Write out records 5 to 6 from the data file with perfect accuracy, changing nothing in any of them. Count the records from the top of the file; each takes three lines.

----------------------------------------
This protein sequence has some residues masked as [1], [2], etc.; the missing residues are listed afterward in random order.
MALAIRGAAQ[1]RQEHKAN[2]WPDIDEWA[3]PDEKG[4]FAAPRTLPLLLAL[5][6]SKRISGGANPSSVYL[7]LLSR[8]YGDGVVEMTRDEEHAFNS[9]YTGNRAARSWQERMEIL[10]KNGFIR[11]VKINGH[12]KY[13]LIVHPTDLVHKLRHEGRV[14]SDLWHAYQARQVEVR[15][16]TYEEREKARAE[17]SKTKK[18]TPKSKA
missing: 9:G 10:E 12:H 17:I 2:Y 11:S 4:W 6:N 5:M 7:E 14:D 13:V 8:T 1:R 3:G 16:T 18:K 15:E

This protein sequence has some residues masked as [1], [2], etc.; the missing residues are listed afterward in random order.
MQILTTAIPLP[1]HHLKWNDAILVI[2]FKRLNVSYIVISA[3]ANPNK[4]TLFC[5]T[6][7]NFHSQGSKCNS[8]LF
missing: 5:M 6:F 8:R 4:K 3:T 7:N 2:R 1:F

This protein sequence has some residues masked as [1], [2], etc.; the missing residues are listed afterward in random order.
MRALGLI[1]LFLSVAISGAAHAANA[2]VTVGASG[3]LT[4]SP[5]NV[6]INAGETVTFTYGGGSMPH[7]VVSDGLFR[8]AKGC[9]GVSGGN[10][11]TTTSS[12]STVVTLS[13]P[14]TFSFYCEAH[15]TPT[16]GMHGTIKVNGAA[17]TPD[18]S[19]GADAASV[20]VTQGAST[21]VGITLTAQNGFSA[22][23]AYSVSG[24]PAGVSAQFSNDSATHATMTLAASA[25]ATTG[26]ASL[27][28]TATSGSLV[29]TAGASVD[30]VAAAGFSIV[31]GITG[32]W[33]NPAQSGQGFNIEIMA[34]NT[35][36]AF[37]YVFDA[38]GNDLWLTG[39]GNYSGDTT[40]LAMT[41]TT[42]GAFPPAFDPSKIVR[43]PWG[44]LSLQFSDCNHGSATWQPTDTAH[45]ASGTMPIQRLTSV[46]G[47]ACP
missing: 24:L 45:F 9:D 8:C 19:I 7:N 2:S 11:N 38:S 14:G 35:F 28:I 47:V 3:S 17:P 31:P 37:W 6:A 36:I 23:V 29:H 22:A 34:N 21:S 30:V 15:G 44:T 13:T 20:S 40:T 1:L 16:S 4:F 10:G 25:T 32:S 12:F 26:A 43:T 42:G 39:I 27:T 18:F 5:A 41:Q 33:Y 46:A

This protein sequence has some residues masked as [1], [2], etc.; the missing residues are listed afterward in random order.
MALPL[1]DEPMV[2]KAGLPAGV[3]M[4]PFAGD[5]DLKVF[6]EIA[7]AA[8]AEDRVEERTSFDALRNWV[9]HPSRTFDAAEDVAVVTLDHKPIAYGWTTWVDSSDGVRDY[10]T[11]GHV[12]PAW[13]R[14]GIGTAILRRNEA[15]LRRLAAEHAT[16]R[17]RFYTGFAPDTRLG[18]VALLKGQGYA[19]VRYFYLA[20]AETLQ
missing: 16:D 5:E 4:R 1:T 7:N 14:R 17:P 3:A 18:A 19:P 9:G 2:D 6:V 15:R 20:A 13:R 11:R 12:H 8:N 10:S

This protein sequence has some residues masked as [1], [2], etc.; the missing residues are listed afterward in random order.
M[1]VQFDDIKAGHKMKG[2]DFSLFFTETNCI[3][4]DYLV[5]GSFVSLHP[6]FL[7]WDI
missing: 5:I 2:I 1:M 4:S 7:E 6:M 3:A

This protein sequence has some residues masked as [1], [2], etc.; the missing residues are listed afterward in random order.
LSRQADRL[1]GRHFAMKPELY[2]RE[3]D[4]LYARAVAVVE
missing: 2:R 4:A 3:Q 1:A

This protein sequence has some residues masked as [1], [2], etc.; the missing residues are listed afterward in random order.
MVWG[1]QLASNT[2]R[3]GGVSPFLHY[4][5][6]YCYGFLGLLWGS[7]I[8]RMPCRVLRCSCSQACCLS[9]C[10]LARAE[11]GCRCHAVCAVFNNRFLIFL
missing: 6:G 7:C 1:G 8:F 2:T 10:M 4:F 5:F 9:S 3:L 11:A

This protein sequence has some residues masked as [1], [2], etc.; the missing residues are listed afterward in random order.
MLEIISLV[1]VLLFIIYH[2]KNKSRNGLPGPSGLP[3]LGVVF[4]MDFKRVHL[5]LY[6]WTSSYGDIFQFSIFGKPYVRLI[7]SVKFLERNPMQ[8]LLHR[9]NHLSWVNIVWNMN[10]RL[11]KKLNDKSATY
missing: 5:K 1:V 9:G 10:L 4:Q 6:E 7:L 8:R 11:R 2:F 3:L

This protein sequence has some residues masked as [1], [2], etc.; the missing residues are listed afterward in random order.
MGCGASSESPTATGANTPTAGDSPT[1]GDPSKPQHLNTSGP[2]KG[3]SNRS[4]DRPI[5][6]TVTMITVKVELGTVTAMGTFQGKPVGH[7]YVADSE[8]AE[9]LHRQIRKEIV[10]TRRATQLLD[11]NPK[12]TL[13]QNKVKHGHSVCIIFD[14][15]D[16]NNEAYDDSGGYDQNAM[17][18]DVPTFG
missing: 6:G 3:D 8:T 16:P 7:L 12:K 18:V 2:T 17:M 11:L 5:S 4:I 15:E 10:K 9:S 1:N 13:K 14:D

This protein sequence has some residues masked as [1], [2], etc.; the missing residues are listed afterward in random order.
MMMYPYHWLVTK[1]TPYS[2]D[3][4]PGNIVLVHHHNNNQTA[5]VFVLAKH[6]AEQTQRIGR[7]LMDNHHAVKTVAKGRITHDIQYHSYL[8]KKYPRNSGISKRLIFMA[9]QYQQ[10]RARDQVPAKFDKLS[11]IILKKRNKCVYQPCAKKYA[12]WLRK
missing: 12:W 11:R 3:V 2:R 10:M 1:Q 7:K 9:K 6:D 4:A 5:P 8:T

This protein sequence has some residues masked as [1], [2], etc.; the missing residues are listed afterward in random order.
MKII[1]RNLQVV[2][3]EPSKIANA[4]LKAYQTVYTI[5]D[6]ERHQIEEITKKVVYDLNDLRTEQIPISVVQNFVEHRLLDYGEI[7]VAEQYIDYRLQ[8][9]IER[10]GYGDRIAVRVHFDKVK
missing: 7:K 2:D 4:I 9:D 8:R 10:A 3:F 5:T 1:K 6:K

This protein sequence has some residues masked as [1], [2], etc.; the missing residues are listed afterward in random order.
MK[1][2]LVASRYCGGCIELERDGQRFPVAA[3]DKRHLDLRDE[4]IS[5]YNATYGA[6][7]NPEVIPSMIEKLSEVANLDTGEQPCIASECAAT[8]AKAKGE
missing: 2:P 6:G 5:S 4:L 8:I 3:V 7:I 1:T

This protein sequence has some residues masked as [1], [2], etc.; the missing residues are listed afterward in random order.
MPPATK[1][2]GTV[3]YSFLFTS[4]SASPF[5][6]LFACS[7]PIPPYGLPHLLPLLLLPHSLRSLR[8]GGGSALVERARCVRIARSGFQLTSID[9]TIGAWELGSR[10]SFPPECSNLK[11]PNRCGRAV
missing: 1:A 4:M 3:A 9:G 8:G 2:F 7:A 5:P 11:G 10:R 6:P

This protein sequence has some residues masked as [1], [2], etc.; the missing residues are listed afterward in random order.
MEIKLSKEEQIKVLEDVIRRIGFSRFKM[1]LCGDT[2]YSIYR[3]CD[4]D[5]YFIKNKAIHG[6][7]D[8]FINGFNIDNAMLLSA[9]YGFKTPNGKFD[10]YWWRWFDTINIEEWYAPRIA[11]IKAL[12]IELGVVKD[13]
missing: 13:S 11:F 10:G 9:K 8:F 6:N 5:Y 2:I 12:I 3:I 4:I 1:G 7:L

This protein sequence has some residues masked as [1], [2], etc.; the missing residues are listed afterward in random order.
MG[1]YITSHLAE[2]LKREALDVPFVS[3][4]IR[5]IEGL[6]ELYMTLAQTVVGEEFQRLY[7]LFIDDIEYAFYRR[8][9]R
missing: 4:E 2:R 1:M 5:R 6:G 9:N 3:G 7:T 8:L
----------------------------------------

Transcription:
This protein sequence has some residues masked as [1], [2], etc.; the missing residues are listed afterward in random order.
M[1]VQFDDIKAGHKMKG[2]DFSLFFTETNCI[3][4]DYLV[5]GSFVSLHP[6]FL[7]WDI
missing: 5:I 2:I 1:M 4:S 7:E 6:M 3:A

This protein sequence has some residues masked as [1], [2], etc.; the missing residues are listed afterward in random order.
LSRQADRL[1]GRHFAMKPELY[2]RE[3]D[4]LYARAVAVVE
missing: 2:R 4:A 3:Q 1:A